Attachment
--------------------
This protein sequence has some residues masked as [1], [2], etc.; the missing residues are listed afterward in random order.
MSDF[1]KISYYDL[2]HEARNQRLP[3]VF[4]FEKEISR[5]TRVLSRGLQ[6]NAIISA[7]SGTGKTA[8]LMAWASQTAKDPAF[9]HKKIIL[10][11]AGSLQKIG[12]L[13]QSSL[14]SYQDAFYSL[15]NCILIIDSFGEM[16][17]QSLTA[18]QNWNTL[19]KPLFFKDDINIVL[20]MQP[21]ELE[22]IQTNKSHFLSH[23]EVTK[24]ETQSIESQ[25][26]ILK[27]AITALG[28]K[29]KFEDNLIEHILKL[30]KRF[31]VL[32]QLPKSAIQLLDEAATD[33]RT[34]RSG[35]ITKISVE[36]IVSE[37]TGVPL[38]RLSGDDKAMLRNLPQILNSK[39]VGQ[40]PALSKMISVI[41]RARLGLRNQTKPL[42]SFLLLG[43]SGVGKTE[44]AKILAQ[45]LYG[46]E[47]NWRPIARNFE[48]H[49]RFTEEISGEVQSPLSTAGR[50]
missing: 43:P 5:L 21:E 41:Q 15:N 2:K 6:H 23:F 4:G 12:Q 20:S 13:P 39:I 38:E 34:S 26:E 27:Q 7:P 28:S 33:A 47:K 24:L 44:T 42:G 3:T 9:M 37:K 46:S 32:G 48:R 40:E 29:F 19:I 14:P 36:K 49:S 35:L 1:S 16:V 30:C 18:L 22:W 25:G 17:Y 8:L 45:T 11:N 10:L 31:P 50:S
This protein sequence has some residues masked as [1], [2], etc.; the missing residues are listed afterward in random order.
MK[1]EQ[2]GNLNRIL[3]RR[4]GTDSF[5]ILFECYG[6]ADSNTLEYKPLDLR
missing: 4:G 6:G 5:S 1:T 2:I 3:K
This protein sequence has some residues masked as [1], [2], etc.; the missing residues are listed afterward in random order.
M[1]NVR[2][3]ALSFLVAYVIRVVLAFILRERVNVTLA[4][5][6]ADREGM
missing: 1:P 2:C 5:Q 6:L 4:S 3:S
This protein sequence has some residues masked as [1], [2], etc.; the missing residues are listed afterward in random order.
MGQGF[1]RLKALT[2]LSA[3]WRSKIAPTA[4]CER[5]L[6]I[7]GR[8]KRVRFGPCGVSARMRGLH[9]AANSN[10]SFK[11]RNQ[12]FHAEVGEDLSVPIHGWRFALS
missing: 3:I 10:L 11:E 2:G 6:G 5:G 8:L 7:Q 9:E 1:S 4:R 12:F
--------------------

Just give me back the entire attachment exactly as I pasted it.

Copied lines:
This protein sequence has some residues masked as [1], [2], etc.; the missing residues are listed afterward in random order.
MSDF[1]KISYYDL[2]HEARNQRLP[3]VF[4]FEKEISR[5]TRVLSRGLQ[6]NAIISA[7]SGTGKTA[8]LMAWASQTAKDPAF[9]HKKIIL[10][11]AGSLQKIG[12]L[13]QSSL[14]SYQDAFYSL[15]NCILIIDSFGEM[16][17]QSLTA[18]QNWNTL[19]KPLFFKDDINIVL[20]MQP[21]ELE[22]IQTNKSHFLSH[23]EVTK[24]ETQSIESQ[25][26]ILK[27]AITALG[28]K[29]KFEDNLIEHILKL[30]KRF[31]VL[32]QLPKSAIQLLDEAATD[33]RT[34]RSG[35]ITKISVE[36]IVSE[37]TGVPL[38]RLSGDDKAMLRNLPQILNSK[39]VGQ[40]PALSKMISVI[41]RARLGLRNQTKPL[42]SFLLLG[43]SGVGKTE[44]AKILAQ[45]LYG[46]E[47]NWRPIARNFE[48]H[49]RFTEEISGEVQSPLSTAGR[50]
missing: 43:P 5:L 21:E 41:Q 15:N 2:K 6:H 23:F 4:G 12:Q 20:S 13:P 39:I 38:E 34:S 26:E 27:Q 7:P 28:S 33:A 47:K 24:L 44:T 42:G 3:T 9:M 37:K 46:S 32:G 48:R 40:E 29:F 19:I 14:P 36:K 49:S 35:L 1:S 16:V 30:C 18:L 22:W 25:G 17:Y 8:L 45:T 11:N 10:L 31:P 50:S
This protein sequence has some residues masked as [1], [2], etc.; the missing residues are listed afterward in random order.
MK[1]EQ[2]GNLNRIL[3]RR[4]GTDSF[5]ILFECYG[6]ADSNTLEYKPLDLR
missing: 4:G 6:G 5:S 1:T 2:I 3:K
This protein sequence has some residues masked as [1], [2], etc.; the missing residues are listed afterward in random order.
M[1]NVR[2][3]ALSFLVAYVIRVVLAFILRERVNVTLA[4][5][6]ADREGM
missing: 1:P 2:C 5:Q 6:L 4:S 3:S
This protein sequence has some residues masked as [1], [2], etc.; the missing residues are listed afterward in random order.
MGQGF[1]RLKALT[2]LSA[3]WRSKIAPTA[4]CER[5]L[6]I[7]GR[8]KRVRFGPCGVSARMRGLH[9]AANSN[10]SFK[11]RNQ[12]FHAEVGEDLSVPIHGWRFALS
missing: 3:I 10:L 11:E 2:G 6:G 5:G 8:L 7:Q 9:E 1:S 4:R 12:F